Clam and Nettle Soup


Preparation info

  • Serves


    • Difficulty


Appears in

A Feast of Fish

A Feast of Fish

By Ian McAndrew

Published 1989

  • About

If you are like me, you will probably regard stinging nettles as somewhat of a pain, or perhaps I should say that I used to. I don’t any more, not since I tried making soup from them – now I cannot get enough. This really is a wonderful soup – that is, if you can bring yourself to try it. Nettles are at their best during July and the early part of August. Use only the young leaves.


  • 450 g/1 lb Venus clams
  • 1 small onion, roughly chopped
  • 1 white of a small leek, roughly chopped
  • 1 stick celery, roughly chopped
  • ¼ tsp black peppercorns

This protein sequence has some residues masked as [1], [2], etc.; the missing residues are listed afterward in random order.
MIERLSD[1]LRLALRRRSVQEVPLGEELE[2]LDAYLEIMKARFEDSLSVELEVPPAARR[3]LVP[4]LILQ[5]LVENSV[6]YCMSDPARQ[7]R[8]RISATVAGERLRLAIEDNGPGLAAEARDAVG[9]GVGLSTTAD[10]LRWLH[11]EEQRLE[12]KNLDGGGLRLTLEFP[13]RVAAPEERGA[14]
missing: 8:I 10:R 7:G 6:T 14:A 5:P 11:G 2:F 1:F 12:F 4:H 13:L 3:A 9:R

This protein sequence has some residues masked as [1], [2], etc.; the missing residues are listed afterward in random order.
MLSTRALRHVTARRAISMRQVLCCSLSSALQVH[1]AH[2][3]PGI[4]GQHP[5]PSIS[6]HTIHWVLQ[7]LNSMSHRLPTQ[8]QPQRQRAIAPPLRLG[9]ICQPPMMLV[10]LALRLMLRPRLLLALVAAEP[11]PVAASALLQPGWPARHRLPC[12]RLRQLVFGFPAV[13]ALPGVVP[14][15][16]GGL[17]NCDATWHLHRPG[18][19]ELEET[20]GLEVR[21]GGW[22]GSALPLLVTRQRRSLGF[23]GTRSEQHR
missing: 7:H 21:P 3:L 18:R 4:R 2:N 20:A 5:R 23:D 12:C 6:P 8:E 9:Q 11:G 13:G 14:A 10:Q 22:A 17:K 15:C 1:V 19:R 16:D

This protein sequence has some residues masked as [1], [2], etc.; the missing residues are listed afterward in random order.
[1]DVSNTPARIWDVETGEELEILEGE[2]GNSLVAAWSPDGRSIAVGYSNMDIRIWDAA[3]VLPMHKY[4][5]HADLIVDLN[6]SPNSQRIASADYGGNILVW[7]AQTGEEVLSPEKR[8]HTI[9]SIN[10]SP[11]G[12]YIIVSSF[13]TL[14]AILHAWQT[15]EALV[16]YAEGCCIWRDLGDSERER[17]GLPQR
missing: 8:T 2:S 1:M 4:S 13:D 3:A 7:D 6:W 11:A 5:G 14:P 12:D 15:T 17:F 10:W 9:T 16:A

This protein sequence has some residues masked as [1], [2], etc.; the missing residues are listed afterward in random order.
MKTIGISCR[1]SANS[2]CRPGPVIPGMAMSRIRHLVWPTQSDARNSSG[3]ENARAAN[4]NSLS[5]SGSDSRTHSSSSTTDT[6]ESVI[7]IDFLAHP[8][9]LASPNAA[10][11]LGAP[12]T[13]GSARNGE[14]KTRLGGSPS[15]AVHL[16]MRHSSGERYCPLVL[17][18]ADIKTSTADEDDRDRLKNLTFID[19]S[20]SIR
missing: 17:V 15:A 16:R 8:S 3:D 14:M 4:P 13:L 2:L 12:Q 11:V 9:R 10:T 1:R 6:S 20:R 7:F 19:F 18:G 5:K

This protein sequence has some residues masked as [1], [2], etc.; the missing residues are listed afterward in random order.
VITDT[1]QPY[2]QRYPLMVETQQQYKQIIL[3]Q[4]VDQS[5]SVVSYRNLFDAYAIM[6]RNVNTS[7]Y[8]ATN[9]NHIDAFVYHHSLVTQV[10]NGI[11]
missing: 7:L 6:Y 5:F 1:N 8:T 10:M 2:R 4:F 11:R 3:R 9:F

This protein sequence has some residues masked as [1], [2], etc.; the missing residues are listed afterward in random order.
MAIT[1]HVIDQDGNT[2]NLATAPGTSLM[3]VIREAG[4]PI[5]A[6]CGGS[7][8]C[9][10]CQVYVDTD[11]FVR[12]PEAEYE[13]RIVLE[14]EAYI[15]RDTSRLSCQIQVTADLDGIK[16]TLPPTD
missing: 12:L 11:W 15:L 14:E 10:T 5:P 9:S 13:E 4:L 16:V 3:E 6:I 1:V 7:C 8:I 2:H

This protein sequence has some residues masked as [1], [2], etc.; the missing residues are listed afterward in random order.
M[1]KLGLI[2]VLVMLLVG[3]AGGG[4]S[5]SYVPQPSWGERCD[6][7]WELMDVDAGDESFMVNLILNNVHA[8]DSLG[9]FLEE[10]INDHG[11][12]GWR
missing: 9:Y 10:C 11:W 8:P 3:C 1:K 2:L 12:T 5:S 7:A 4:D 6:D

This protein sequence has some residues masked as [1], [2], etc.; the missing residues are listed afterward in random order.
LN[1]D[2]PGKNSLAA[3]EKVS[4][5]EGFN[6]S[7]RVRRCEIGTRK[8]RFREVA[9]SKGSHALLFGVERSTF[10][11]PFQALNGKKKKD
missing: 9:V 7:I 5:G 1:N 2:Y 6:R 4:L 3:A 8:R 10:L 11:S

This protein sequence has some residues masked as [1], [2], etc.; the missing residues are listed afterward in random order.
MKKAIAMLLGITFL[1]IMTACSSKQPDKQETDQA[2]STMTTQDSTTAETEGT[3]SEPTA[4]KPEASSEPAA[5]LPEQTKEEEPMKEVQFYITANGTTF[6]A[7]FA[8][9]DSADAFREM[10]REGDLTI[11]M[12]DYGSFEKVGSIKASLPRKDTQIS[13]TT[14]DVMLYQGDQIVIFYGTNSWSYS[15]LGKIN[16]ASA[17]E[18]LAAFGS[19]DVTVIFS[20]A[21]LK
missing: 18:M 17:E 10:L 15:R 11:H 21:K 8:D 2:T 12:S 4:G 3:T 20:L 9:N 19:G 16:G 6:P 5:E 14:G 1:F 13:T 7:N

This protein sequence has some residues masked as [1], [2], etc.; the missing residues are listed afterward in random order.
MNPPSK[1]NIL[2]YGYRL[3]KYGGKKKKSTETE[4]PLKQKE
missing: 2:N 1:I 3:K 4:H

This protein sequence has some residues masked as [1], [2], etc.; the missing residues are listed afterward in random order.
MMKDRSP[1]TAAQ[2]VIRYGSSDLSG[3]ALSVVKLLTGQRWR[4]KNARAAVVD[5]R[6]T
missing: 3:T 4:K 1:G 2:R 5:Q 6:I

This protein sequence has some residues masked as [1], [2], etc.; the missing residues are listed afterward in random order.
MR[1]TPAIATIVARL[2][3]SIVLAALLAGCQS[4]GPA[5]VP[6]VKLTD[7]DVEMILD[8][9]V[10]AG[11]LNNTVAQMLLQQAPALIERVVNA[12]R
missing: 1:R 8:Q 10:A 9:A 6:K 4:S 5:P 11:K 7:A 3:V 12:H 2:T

• 2 stalks parsley
  • 1.21 litres/2 pints fish stock
  • 225 g/8 oz young stinging nettle leaves
  • 50 g/2 oz streaky bacon
  • 25 g/1 oz butter
  • 115 g/4 oz shallots, roughly chopped
  • 1 small clove garlic, crushed
  • Salt
  • 150 ml/¼ pint double cream


    Thoroughly clean the clams.

    Place the vegetables, peppercorns, parsley and fish stock in a saucepan that has a tightly-fitting lid and bring to the boil. Once boiling, add the clams, cover with the lid and boil until they open, about 4-5 minutes. Drain and save the liquor, allow the clams to cool, then remove them from their shells.

    Wash the nettle leaves well and put 18 nice leaves to one side. Roughly cut the bacon into pieces. Melt the butter in a saucepan, add the shallots, garlic and bacon and sweat until the shallots start to soften. Add the nettles, continue sweating for a further 2 minutes, then pour in the clam liquor. Bring to the boil and simmer gently for 15 minutes. Strain the soup, put the liquid to one side and blend the solids in a food processor or blender until smooth. Return them to the liquid and then strain again.